Boenicke W5 SE+: New toys arrived

So after a few weeks wait while they were being built my new Boenicke W5 SE+ in solid walnut arrived.

Despite the stated 250 hour run-in I am already blown away out of the box. It matches my NAP 250DR perfectly for my tastes. Handles everything I can throw at in the the space.

They have rear firing tweeters and that adds to provide a room filling sound I have yet to hear from something else.

The small form factor is also exactly what I was looking for. But don’t let their size deceive you, these are giant killers.

Still have to settle on cable. Running dealer demos. Found the Boenicke S1 a little bright. Now trying the MIT Evo 3 and it sounds so sweet.


They look lovely.


At the risk of repeating Neilb1906, they look lovely!


Solid Walnut, very nice😊


They look great. May I ask what those boxes in the speaker leads are?

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… and on from HHs question, are they putting strain on the terminals? Can the be secured behind the speakers somehow?

They are part of the MIT cable construction. They call it multipole technology. As I understand it they split the signal into frequencies for transport. They claim it is like using multiple cables to transport the music. Is it snake oil? I don’t have the knowledge to know but I can say it does what it says on the box:

The benefit is more lifelike vocals and instruments, mid and high frequencies become less bright or tiring, voices are clear and understandable, and bass frequencies become tight and deep.

There are two boxes in each cable. One for the amp side and one for the speaker side.

They don’t add weight really. As far as I can feel the cable weight itself is the lion’s share.

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They do look nice! And I bet they sound to match. Are they really from solid Walnut, or is it a veneer?

But from an aesthetics pov I’m not sure I could live with that box hanging from the cable, especially as the speakers are so elegant. Cable being a bit thick as well for the look.

Solid wood all the way through. It’s built from glued together book matched staves. At the top you can see the staves but on the side the grain is selected to make it look like a single piece.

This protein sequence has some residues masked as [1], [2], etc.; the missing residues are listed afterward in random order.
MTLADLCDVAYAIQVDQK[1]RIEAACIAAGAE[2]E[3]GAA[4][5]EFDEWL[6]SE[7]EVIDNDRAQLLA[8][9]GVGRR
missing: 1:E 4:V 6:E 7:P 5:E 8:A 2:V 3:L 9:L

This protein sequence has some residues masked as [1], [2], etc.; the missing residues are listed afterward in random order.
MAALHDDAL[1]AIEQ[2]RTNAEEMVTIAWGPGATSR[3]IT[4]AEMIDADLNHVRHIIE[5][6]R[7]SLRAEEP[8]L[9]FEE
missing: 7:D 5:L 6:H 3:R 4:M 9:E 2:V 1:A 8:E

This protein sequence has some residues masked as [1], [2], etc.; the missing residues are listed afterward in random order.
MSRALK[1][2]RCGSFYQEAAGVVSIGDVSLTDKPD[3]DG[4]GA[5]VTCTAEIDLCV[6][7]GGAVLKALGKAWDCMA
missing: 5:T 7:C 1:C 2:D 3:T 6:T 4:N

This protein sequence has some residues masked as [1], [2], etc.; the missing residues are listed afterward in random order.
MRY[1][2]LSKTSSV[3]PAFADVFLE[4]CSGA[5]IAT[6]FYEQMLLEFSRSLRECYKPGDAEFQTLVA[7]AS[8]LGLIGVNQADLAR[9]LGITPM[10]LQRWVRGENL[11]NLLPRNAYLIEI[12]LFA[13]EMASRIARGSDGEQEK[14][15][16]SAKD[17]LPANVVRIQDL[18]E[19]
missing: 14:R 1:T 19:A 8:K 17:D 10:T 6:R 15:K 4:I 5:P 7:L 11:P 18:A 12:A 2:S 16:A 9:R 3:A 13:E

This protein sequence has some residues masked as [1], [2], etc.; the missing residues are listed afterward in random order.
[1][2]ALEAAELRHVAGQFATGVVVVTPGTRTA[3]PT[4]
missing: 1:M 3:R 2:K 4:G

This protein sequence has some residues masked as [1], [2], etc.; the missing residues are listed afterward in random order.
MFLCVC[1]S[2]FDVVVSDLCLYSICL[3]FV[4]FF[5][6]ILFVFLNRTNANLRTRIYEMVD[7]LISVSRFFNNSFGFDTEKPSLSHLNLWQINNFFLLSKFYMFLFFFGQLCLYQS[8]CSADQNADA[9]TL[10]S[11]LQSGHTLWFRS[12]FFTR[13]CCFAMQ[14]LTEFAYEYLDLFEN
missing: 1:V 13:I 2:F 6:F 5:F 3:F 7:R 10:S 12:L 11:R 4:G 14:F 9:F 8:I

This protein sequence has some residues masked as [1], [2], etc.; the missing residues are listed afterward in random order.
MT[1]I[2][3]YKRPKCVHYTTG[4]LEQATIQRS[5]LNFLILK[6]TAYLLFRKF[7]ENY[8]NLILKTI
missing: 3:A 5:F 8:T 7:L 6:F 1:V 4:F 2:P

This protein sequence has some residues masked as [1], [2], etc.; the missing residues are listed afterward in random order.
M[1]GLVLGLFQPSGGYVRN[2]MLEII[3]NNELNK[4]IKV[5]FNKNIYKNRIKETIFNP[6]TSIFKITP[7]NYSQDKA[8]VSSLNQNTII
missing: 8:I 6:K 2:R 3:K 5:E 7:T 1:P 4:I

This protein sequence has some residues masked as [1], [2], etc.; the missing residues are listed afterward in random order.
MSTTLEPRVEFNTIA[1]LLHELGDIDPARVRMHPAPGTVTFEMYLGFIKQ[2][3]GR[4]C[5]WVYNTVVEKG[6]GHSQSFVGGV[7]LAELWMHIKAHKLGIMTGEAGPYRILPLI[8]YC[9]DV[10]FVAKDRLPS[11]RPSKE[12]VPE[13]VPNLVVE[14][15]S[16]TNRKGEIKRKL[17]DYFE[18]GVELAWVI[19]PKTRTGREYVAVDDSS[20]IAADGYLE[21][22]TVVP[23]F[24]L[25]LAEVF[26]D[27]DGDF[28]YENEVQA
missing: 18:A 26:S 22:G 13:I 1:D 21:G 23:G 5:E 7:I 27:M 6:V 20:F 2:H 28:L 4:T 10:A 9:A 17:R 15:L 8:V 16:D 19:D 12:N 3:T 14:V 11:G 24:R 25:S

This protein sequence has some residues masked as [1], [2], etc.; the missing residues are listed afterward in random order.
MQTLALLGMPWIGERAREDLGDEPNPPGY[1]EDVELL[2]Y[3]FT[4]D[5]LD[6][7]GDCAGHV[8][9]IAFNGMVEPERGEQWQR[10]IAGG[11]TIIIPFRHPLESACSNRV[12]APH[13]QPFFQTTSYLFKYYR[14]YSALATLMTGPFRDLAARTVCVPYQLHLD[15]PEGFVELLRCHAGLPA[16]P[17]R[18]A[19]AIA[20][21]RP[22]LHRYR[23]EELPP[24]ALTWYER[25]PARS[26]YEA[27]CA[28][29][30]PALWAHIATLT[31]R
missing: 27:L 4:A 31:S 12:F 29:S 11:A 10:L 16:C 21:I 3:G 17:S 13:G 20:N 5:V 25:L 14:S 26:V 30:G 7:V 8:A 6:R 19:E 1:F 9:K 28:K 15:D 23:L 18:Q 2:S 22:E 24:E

Here is what they look inside. Image from the internet made from one of the other wood possibilities you can choose from:


As for the boxes they look better IRL. Yeah I’d rather have without but the sound they produce together is hard to ignore.


The website is worth a read, the cutaway drawings of the internals are something else… as posted above :slight_smile:


Thanks. Interesting way of doing the speakers. Did you get to hear how the different woods compare sound wise? I can imagine they would resonate differently?

The round indentations probably have rods for bracing I imagine. Or are they related to the side-firing woofer?

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I was not able to compare that no. Think the price and availability makes it hard for a dealer to have every version in all woods. That’ll be 15 sets in total :laughing:

The home demo I did before buying was with speakers built out of oak.

From my memory of two months ago the ones that arrived certainly did not disappoint. More a case of “I have forgotten how amazing they are”.

My choose of walnut was an aesthetic one.

As for the internal assembly when the speakers are bolted in I dunno. So can’t say much about those indentations. Perhaps they put pillars in from strength. I dunno.

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Thanks. They certainly look very fancy.

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Very smart looking, enjoy.

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I look at few speakers and think they look lovely but fair play. They look lovely.

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Thanks for all the cool comments everyone. After the first weekend they are certainly settling in nicely.

The Boenicke’s are very intriguing, beautifully made speakers and seem to be very well regarded. I’ll be interested in how you get on.

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This really baffled my initially, it seemed like such a weird choice. But reading their website they seem to very much try to replicate the “concert-hall sound”. I’m guessing it’s the idea that in a large hall, a lot of the sound you hear will be reflected instead of direct.

Interesting approach to try to mimick a room their audience will be familiar with instead of a theoretical optimum.